arack Obama ought to be ashamed, said Andrew McCarthy in National Review. Even though the president admitted he didn't know the facts in the case, he said the police officers who arrested prominent black Harvard professor Henry Louis Gates Jr. "acted stupidly" (watch Obama comment on the Gates case). Any lawyer, and certainly one who's president of the United States, should know better than to contribute to the "racializing" of this case before the facts are established—especially when doing so means attacking hardworking police officers.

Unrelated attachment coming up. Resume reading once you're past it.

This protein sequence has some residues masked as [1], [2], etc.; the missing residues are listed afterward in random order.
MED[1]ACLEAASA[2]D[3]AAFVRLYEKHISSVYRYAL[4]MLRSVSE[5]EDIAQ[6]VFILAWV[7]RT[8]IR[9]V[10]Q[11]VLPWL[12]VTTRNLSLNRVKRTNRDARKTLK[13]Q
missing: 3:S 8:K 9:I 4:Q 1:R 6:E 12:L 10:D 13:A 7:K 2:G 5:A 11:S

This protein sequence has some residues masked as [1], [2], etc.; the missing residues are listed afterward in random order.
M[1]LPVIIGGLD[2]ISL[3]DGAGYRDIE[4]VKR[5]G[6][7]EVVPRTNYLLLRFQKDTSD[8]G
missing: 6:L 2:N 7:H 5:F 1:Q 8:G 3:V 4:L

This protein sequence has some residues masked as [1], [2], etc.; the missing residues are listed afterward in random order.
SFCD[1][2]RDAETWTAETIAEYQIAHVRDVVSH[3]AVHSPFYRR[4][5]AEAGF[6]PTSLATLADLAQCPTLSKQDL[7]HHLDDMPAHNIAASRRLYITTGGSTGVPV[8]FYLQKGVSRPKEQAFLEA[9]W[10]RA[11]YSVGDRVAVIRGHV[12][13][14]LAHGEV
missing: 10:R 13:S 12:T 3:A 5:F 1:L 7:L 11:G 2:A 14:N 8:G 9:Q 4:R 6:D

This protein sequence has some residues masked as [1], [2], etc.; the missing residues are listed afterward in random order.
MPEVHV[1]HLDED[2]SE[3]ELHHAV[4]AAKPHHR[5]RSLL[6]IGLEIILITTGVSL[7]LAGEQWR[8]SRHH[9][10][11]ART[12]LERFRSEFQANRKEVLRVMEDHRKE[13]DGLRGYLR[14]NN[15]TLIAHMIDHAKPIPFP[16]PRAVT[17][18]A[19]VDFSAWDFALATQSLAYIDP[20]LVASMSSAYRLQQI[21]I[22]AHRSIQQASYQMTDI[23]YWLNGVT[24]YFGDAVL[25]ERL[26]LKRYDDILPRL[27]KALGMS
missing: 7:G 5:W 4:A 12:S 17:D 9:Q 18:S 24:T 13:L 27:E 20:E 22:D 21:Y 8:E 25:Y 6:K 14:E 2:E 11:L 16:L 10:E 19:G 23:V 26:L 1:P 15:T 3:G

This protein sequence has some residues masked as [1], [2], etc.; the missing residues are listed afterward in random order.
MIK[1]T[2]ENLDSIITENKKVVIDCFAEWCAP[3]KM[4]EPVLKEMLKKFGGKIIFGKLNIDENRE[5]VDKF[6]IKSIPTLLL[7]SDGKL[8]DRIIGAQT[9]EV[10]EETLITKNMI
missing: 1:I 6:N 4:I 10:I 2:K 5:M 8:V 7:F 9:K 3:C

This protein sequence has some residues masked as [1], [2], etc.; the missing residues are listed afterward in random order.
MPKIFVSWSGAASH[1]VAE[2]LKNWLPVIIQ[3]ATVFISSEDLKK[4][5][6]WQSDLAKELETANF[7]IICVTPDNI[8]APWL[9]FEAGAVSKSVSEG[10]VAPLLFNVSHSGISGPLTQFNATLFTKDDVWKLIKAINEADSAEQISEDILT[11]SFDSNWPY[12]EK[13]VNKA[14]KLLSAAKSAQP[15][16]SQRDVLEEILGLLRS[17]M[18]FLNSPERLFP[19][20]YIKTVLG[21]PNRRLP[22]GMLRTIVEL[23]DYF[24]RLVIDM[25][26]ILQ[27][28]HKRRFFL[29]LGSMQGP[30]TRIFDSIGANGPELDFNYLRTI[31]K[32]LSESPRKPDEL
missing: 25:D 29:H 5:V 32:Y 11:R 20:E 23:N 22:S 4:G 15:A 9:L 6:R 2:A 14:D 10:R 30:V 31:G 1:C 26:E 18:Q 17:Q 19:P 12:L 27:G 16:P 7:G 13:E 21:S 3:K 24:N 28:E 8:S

Thank you, National Review, for the predictable outrage on behalf of "an aggrieved white America," said Matthew Yglesias in Think Progress. But Obama was merely stating the obvious. "I would say that any time you wind up arresting a guy on charges stemming from an alleged break-in to his own house and then drop the charges, that by definition you’re acting stupidly."
Obama "stopped short of accusing the police department of racial profiling," as Henry Louis Gates Jr. has done, said Helene Cooper in The New York Times. But the question on the Gates case—asked during Obama's health-care reform news conference—gave the president a chance to openly address "an issue of deep concern to African-Americans."
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